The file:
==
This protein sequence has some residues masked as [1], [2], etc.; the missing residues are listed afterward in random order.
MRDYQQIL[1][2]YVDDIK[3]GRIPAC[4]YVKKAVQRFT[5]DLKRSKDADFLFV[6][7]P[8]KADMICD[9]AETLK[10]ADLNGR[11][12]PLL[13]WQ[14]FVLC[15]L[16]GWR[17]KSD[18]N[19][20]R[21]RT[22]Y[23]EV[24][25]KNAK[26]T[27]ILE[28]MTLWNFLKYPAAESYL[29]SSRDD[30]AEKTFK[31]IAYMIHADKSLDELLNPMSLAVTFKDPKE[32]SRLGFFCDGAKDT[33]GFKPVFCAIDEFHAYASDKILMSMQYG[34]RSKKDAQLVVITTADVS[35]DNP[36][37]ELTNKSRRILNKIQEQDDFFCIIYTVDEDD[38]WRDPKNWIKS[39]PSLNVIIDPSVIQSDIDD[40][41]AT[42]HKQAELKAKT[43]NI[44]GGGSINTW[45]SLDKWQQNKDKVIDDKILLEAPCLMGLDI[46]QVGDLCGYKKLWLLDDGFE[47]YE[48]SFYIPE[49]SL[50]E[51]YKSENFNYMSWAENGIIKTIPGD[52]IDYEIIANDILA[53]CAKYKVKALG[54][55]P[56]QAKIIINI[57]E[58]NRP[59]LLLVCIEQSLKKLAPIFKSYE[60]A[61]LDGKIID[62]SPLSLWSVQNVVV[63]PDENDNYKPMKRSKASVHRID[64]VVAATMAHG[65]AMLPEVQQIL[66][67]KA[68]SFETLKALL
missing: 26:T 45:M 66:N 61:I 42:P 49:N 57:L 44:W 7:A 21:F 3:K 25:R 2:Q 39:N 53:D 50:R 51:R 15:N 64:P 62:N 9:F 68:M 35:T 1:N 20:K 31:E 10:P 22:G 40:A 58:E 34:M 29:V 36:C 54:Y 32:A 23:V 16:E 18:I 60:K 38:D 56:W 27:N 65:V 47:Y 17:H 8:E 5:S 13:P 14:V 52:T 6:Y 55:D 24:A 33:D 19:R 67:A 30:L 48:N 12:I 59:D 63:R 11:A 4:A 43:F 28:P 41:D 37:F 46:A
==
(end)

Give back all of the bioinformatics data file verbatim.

This protein sequence has some residues masked as [1], [2], etc.; the missing residues are listed afterward in random order.
MRDYQQIL[1][2]YVDDIK[3]GRIPAC[4]YVKKAVQRFT[5]DLKRSKDADFLFV[6][7]P[8]KADMICD[9]AETLK[10]ADLNGR[11][12]PLL[13]WQ[14]FVLC[15]L[16]GWR[17]KSD[18]N[19][20]R[21]RT[22]Y[23]EV[24][25]KNAK[26]T[27]ILE[28]MTLWNFLKYPAAESYL[29]SSRDD[30]AEKTFK[31]IAYMIHADKSLDELLNPMSLAVTFKDPKE[32]SRLGFFCDGAKDT[33]GFKPVFCAIDEFHAYASDKILMSMQYG[34]RSKKDAQLVVITTADVS[35]DNP[36][37]ELTNKSRRILNKIQEQDDFFCIIYTVDEDD[38]WRDPKNWIKS[39]PSLNVIIDPSVIQSDIDD[40][41]AT[42]HKQAELKAKT[43]NI[44]GGGSINTW[45]SLDKWQQNKDKVIDDKILLEAPCLMGLDI[46]QVGDLCGYKKLWLLDDGFE[47]YE[48]SFYIPE[49]SL[50]E[51]YKSENFNYMSWAENGIIKTIPGD[52]IDYEIIANDILA[53]CAKYKVKALG[54][55]P[56]QAKIIINI[57]E[58]NRP[59]LLLVCIEQSLKKLAPIFKSYE[60]A[61]LDGKIID[62]SPLSLWSVQNVVV[63]PDENDNYKPMKRSKASVHRID[64]VVAATMAHG[65]AMLPEVQQIL[66][67]KA[68]SFETLKALL
missing: 26:T 45:M 66:N 61:I 42:P 49:N 57:L 44:W 7:A 21:F 3:K 25:R 2:Q 39:N 53:D 50:R 51:R 15:N 64:P 62:N 9:F 68:M 35:T 1:N 20:K 31:E 10:P 22:G 40:A 58:E 34:M 29:V 36:C 54:Y 32:A 23:V 16:E 18:I 60:K 38:D 56:W 27:N 65:V 47:Y 17:H 8:E 5:S 13:P 14:V 52:T 6:Y 55:D 24:A 33:D 19:R 67:A 30:L 48:N 12:I 59:D 63:R 11:A 4:A 43:F 28:P 41:D 37:F 46:A